Back in the general direction of Denver’s main drag, Colfax, you’ll find three breweries worth the Uber fare. Stapleton’s Station 26 Brewing is carved out of an old fire station, and their Juicy Banger IPA is indeed a juicy banger while their single hop IPA series consistently impresses. The literary theme is strong at Fiction Beer Company, with a bar built from old books and literary beer references emblazoned on the tables. The beer, however, stands up to the concept with hops, haze, and sour beers being the main attraction. Speaking of haze, head over to Cerebral Brewing for some of the best New England-style IPAs in town. Start with a glass of Rare Trait, then explore their experimental one-offs from there, then grab crowlers of hops and bottles of their Brett pale ales and farmhouse ales on your way out.
On your way back to the airport, set aside some extra time to visit Dry Dock Brewing in Aurora. While they’re best known for their flagship Apricot Blonde, their barrel-aged beers are some of the best in the state, if not the western half of the country.
The Best of Denver Beer Bars
Falling Rock Taphouse is awesome. You should visit at least once during GABF week, for the spectacle as well as the hard-to-beat taplist. But you already knew that, didn’t you? Star Bar is great for late-night beers, and GABF week brings beer-soaked brewers singing karaoke to the craft dive bar. For a delicious power lunch, hit Freshcraft and enjoy the food every bit as good as the killer tap list. Pre- and post-game at Euclid Hall for a communal spirit, great beer, and incredibly culinary fare.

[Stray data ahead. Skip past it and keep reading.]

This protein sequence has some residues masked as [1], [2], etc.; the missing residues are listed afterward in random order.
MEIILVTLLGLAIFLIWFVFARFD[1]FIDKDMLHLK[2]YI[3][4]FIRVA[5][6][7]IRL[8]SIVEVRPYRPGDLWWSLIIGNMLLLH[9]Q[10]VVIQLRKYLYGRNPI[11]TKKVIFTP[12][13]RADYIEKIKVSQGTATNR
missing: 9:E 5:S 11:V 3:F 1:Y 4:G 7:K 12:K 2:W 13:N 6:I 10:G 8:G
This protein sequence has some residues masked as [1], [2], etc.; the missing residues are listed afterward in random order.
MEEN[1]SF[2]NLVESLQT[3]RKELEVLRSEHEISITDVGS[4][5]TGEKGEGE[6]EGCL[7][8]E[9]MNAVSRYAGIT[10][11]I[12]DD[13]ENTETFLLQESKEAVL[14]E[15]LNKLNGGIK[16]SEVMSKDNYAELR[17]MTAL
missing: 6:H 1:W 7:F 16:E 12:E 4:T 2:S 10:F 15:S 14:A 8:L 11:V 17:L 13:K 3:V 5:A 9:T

Up in RiNo, serve yourself from the digital taps of First Draft, then cruise over to Finn’s Manor for an incredible beer list and a rotating lineup of top food trucks. If you’re still hungry or thirsty, the Crafty Fox is a bit out of the way in an odd location, but the beer list makes it a top destination. If sour beer is your thing, the Goed Zuur is a must-visit with 26 taps and an extensive bottle list of all sour beer paired with a charcuterie-heavy menu.
Hunting Whales at Denver’s Liquor Stores
GABF brings heavy hitters out of the woodwork, and the retail drops start Tuesday and last throughout the week. You’ll want to follow all of the shops on social media to keep track of the releases, but pay particular attention to Small Batch Liquors on Tennyson, Mr. B’s in LoDo, Grapevine over in Cherry Creek, Mile High Wines and Sprits in Lakewood, and the Proper Pour in RiNo. Keep an extra special eye out for once-a-year retail drops from Casey Brewing & Blending—there’s an extra large batch of Peach Fruitstand saison headed to Denver retail outlets this year.
The Ultimate Northern Colorado Day Trip
Denver itself if fun and offers plenty of beer attractions to keep you entertained during your visit, but let’s be honest—one of the reasons you love the craft beer world is because you like the adventure of it all. So grab a car, head north, and check out some of these unforgettable brewery experiences.
Golden is pretty close to Denver, making Cannonball Creek an easy one to do if you don’t have an entire day. Skip the Belgian-style beers and try all the hops—all of them. The brewery rarely distributes, so getting it at the source is the only sure bet.
From there, head up to Boulder where aficionados will want to make a stop at Backcountry Pizza for their 68 taps of hard-to-find beers and jaw-dropping cellar list. Upslope Brewing’s taproom in Flatiron Park offers some creative options, and if you time it right you can also check out the White Labs taproom upstairs that’s home to their test brews.